author = "Andrew Flatau and Sarah Hyde and David Wilson",
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Identifying threshold learning outcomes to shape undergraduate dental curricula. / Flatau, Andrew; Hyde, Sarah; Wilson, David.

2015. 41-42.

Research output: Other contribution to conferenceAbstract

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N2 - Abstract The theory of threshold concepts (Meyer & Land, 2003) is a promising framework with which to innovate and integrate curricula. Using Threshold Learning Outcomes (TLOs), and reflective assessment tasks to help achieve those outcomes, can prepare students for an unknown future by ensuring that they graduate with the capabilities to tolerate ambiguity, make effective decisions, be reflective practitioners, and demonstrate professional attitudes and behaviours. The idea of TLOs provides the impetus to consider the learning continuum of the developing professional dentist. To date, there has been little charting of TLOs within dental curricula, and the identification of threshold concepts in the healthcare professions on the whole is relatively new (Barradell, 2013). Threshold concepts are known to be transformative, reconstructive, integrative, irreversible, troublesome, bounded, discursive, and liminal (Kobus, 2011; Meyer & Land, 2005; Tsang, 2011) and also need to be successfully sequenced in order for the TLOs to achieve an integrative function within curricula. In this paper, the authors describe the potential TLOs identified in an undergraduate dental course. For example, in Year 1 of the course we specify that the relationship between form and function in craniofacial and dental anatomy is a troublesome concept that is also bounded, integrative, and irreversible. Reaching this threshold of understanding enables students to more readily grasp and apply their understanding in later years to other TLOs, such as abnormal structure and function in the maxillofacial region, management of the oral environment, and developing reflective practice. We will present a model utilising key reflective practice assessment tasks to achieve the TLOs in each stage of the course, and discuss the process by which we constructed the model. We welcome feedback on the model and seek to promote discussion about TLOs in the dental profession.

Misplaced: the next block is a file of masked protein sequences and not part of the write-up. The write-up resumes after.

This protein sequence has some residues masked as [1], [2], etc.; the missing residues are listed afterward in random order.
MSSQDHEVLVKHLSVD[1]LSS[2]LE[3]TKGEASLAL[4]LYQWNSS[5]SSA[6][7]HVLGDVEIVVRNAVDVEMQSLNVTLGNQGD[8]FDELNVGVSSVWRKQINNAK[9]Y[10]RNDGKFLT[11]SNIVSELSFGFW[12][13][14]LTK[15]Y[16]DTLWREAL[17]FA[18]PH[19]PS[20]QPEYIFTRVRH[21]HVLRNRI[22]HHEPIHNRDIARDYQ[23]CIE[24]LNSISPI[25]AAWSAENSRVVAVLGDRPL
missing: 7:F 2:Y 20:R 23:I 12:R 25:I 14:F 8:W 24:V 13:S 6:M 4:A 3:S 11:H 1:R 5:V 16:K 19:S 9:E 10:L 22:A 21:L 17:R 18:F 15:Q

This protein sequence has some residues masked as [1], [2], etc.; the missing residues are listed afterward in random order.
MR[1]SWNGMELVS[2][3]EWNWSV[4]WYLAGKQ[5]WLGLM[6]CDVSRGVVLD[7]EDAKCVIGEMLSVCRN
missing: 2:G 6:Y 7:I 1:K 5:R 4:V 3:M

AB - Abstract The theory of threshold concepts (Meyer & Land, 2003) is a promising framework with which to innovate and integrate curricula. Using Threshold Learning Outcomes (TLOs), and reflective assessment tasks to help achieve those outcomes, can prepare students for an unknown future by ensuring that they graduate with the capabilities to tolerate ambiguity, make effective decisions, be reflective practitioners, and demonstrate professional attitudes and behaviours. The idea of TLOs provides the impetus to consider the learning continuum of the developing professional dentist. To date, there has been little charting of TLOs within dental curricula, and the identification of threshold concepts in the healthcare professions on the whole is relatively new (Barradell, 2013). Threshold concepts are known to be transformative, reconstructive, integrative, irreversible, troublesome, bounded, discursive, and liminal (Kobus, 2011; Meyer & Land, 2005; Tsang, 2011) and also need to be successfully sequenced in order for the TLOs to achieve an integrative function within curricula. In this paper, the authors describe the potential TLOs identified in an undergraduate dental course. For example, in Year 1 of the course we specify that the relationship between form and function in craniofacial and dental anatomy is a troublesome concept that is also bounded, integrative, and irreversible. Reaching this threshold of understanding enables students to more readily grasp and apply their understanding in later years to other TLOs, such as abnormal structure and function in the maxillofacial region, management of the oral environment, and developing reflective practice. We will present a model utilising key reflective practice assessment tasks to achieve the TLOs in each stage of the course, and discuss the process by which we constructed the model. We welcome feedback on the model and seek to promote discussion about TLOs in the dental profession.